Of the two, Ferrante remains the more enigmatic. The author is in her sixties, and from Naples. Her actual identity is unconfirmed and no verifiable photograph exists: an almost impossible achievement in our confessional age. Of her disturbing, excoriating novels, this is the sixth, and third in her series about the lifelong relationship between two girls, Lila Cerullo and Elena Greco, who grow up together in the slums of post-war Naples.

Continue reading

The New Yorker

Elena Ferrante and the Force of Female Friendships


The Neapolitan novels by the Italian writer Elena Ferrante are a series of (so far) three books about the lifelong friendship between two women, and when I read them I find that I never want to stop. I feel vexed by the obstacles—my job, or acquaintances on the subway—that threaten to keep me apart from the books. I mourn separations (a year until the next one—how?). I am propelled by a ravenous will to keep going.

This is much the same feeling I associate with all of the major friendships I developed between the ages of six and eighteen: I always wanted to keep going. Why have a playdate when you could have a sleepover? Why have a sleepover that lasts one night when you could have a sleepover that lasts three, or a week? That might sound obsessive, or borderline erotic, and it is: childhood friendships of the kind I’m describing are like the primordial soup of human relationships, messy and unformed but with the raw parts to make anything that might come after. Such friends are like family (you need, or hate, or cannot forsake them) and a beloved (you are so jealous, so sensitive to their slights!) and an alternative (better?) self, squashed into one. And Ferrante’s subject is exactly this sort of friendship.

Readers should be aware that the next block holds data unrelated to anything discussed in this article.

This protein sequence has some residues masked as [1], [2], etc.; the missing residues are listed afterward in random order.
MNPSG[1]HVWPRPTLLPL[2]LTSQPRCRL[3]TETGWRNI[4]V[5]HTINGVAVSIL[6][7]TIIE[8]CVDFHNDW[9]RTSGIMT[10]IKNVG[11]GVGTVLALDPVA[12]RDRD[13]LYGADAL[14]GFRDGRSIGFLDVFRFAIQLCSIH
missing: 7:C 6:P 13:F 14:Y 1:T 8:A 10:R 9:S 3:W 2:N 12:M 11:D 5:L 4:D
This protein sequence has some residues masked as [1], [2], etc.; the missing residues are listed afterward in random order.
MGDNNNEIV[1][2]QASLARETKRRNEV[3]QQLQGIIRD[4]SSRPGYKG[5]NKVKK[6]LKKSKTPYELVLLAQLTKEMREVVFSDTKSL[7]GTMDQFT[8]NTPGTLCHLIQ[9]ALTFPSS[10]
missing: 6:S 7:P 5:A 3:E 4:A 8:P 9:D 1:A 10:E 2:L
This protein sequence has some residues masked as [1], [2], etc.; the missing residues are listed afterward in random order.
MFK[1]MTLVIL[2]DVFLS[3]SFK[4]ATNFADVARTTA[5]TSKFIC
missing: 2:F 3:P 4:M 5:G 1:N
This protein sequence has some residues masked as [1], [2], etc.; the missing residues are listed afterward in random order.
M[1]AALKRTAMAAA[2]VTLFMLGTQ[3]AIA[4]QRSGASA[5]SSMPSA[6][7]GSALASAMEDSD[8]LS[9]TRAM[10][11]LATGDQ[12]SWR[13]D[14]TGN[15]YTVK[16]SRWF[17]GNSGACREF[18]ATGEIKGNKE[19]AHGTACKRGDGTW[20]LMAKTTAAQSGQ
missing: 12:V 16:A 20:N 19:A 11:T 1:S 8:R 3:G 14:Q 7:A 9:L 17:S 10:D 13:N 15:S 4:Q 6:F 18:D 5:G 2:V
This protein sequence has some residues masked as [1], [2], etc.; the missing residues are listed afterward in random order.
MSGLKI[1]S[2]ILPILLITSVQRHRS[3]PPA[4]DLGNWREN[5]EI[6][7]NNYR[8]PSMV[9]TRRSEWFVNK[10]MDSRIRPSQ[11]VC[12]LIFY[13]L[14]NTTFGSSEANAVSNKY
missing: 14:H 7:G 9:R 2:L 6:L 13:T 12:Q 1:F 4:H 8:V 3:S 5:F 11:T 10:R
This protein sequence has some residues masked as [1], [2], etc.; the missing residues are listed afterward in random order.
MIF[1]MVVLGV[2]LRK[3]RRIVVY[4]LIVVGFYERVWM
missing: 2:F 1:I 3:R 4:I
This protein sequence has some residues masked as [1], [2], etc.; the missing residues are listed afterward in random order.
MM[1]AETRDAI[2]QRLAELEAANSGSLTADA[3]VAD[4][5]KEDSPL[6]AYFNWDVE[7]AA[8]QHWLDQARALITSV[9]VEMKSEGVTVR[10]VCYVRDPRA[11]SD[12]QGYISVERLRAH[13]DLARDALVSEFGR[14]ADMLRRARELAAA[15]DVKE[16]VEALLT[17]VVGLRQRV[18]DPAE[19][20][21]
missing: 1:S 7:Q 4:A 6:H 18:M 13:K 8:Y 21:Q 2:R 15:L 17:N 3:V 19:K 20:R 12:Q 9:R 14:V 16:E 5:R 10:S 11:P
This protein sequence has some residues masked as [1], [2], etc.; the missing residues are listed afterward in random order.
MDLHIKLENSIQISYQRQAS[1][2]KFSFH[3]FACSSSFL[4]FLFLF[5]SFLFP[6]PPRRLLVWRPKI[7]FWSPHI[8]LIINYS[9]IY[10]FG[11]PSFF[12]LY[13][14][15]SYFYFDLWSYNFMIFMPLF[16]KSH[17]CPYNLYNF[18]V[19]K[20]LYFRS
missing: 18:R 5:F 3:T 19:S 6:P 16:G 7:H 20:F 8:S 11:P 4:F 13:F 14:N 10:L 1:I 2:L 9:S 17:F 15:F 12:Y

Continue reading

New York Times

Between Women

Elena Ferrante’s ‘Those Who Leave and Those Who Stay’


Elena Ferrante is one of the great novelists of our time. Her voice is passionate, her view sweeping and her gaze basilisk. Her subject is the domestic world, and part of her genius lies in her capacity to turn this sphere into an infernal region, full of rage and violence, unlimited in its intellectual and emotional reach. Ferrante’s view of family life is anything but sentimental, anything but comforting.

In fact, her writing is remarkable for its velocity and ruthlessness. Reading her is like getting into a fast car with Tony Soprano: At once you are caught up and silenced, rendered breathless, respectful.

Ferrante is the author of six novels. Her most recently translated, “Those Who Leave and Those Who Stay,” is the third in a Neapolitan series that began with “My Brilliant Friend” and “The Story of a New Name.” The books (impeccably translated by Ann Goldstein) track the lives of two women, Elena Greco and Lila Cerullo, born in Naples near the end of World War II. Their neighborhood, bone-scrape poor, is deeply and permanently infested by the verminous, lethal presence of the Camorra. These novels reveal the intersection of poverty and crime, and their effects on the lives of women. Narrated by Elena, now in her 60s, the series begins with the disappearance of Lila and goes on to recapitulate a lost history — one that Lila has tried to erase through vanishing, but that Elena stubbornly records.

Continue reading